On to a representative of Nespresso, a Swiss company. The plan, to be the Icon of Perfect Coffee. The method – flawlessly functioning machines, foolproof capsule packaging, precisely designed cups, taking the human element out of the process completely, in order to have the customer not have to deal with any variability. Does that sound as stereotypically Swiss as I think it does? 27 different blends of coffees, a commitment to only the finest of beans, 24/7 customer and technical service worldwide, and a relatively new initiative to open “boutique” locations (200 to be in place by the end of this year) where customers can come and enjoy the coffee and go glassy eyed looking over the machines. Oh, I forgot, the first half of his 15 minute presentation was the company’s slick marketing video with pounding music (first tribal, then pop, then operatic) and ADD style imagery that zooms by nearly too fast to follow.
Following these three company agents, two national folk – first, someone representing Colombian coffee. No, it wasn’t Juan Valdez, though he was a big part of the focus of her talk (other than a five minute tourism video on the natural splendors of Colombia). Valdez became the face of Colombian coffee beginning in 1960, representing the growers’ coalition that had started up in 1927. There have been three Juan Valdez since that time, each one selected in competitions of various campesinos, or field workers, who vied for the chance to be the face of the nation. The most recent JV came on the scene in 2006, the winner out of 2,800 applicants. The focus of Colombia’s marketing campaign is one of making it all seem very family and friends oriented, and it’s clearly a successful campaign, with Juan being, according to various marketing research studies, one of the most recognizable food or drink icons on the planet. We also found out a bit of the coffee statistics – the country produces 8% of the world’s coffee, however, according to her, near 100% of that is of premium grade, which puts it in the top 10% of beans. It’s also likely the only country in the world with a coffee theme park, Panaca – officially a park for urbanites to get back in touch with nature, but much of that nature is apparently coffee related – not surprising given that the coffee industry makes up 35% of Colombia’s workforce.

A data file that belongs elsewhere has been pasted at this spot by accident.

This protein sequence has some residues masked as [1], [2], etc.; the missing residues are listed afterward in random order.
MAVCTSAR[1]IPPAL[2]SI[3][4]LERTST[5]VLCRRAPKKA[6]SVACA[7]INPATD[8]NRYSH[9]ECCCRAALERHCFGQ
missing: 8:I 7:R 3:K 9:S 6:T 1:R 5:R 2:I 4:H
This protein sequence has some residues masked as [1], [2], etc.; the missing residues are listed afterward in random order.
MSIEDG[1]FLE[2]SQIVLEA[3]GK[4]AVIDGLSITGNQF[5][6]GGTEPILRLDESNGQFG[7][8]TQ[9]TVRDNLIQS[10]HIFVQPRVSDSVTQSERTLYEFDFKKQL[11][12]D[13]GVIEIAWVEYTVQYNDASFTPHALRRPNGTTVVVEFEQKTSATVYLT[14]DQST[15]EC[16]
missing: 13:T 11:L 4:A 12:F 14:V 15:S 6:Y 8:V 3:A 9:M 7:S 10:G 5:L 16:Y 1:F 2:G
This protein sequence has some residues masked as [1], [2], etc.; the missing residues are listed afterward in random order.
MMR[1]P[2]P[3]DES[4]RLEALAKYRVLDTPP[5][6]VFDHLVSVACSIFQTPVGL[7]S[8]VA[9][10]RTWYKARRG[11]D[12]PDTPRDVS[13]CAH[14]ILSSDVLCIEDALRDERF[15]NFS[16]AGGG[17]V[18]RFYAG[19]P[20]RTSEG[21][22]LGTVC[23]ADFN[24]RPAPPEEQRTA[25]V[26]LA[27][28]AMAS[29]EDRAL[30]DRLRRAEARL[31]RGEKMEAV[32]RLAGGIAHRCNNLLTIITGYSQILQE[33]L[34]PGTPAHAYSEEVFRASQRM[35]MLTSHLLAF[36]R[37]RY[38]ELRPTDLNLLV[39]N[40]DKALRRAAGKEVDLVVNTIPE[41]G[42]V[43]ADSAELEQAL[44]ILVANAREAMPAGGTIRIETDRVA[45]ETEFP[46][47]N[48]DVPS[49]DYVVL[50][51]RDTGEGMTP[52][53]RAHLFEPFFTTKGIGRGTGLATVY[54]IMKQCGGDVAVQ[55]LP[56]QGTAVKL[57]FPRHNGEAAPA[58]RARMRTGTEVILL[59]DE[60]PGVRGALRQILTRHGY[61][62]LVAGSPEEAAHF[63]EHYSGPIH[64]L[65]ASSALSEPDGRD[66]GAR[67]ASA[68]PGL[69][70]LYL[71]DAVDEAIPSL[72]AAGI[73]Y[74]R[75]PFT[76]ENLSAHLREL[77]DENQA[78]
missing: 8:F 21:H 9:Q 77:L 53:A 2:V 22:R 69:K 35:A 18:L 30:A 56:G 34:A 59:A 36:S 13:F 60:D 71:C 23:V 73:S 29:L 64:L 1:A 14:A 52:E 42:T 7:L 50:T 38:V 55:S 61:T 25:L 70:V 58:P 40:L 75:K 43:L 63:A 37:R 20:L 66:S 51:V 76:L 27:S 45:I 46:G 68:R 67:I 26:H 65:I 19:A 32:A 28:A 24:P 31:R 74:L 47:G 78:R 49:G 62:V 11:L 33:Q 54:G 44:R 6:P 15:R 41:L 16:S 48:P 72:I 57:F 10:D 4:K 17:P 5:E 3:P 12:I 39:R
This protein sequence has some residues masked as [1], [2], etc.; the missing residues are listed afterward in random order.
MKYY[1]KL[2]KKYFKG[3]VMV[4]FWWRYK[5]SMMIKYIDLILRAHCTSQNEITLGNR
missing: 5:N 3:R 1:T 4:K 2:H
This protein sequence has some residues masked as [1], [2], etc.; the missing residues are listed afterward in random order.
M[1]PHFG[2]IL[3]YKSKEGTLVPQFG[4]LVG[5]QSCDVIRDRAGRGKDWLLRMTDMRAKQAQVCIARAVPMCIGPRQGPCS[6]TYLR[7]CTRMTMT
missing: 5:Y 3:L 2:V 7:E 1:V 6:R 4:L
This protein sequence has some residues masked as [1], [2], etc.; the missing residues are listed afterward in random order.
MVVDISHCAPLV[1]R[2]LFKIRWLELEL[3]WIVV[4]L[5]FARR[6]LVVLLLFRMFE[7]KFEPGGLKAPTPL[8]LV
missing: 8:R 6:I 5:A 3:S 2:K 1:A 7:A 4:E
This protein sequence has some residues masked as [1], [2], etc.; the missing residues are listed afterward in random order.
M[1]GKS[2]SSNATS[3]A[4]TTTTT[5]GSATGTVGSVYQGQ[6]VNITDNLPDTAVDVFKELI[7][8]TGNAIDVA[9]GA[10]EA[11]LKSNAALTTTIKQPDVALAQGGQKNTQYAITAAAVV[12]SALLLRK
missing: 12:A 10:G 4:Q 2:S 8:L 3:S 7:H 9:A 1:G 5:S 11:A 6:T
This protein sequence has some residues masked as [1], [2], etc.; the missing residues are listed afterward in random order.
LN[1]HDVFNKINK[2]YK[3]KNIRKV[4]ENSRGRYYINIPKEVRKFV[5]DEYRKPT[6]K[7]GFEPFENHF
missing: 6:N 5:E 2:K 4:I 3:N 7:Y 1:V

It was borderline hysterical to watch the woman seated to the Colombian’s right, who was the rep from Costa Rica. She could barely contain herself as the first talked on about quality and marketing, and plunged in immediately with asserting, more or less, “we thought of all that first” – having started their own growers’ coalition in 1906 and utilizing a campesino with his wagon laden with sacks of beans as their marketing image for the last 104 years. On the other hand, who recognizes that? Costa Rica’s approach to brand image is one of a “Unique Country with Unique Coffee”, grown on volcanic soils, and is all about peace and love, two themes she repeated often. It is also apparently, or at least claiming, to be the only country with a national law that protects growers – what those protections are wasn’t clear, but the law is there. It is also one of the few countries with UNESCO declared production zones of historical interest – I was pleased to find out that the one considered the top of the heap is Tarrazú, the place where we get our coffee from at Casa S after having tasted through a couple of dozen possibilities.
Finally, the sommelier, from the school mentioned above, spoke very briefly and just, more or less, to let everyone know that there’s a place in town called Espacio Gasset where the public is invited to come to various types of food and beverage tastings on a weekly basis. He spoke for only about 3-4 minutes, said goodnight and the crowd rushed for the door, while the organizer was trying to announce all the various thank yous to the presenters. Virtually no one heard her.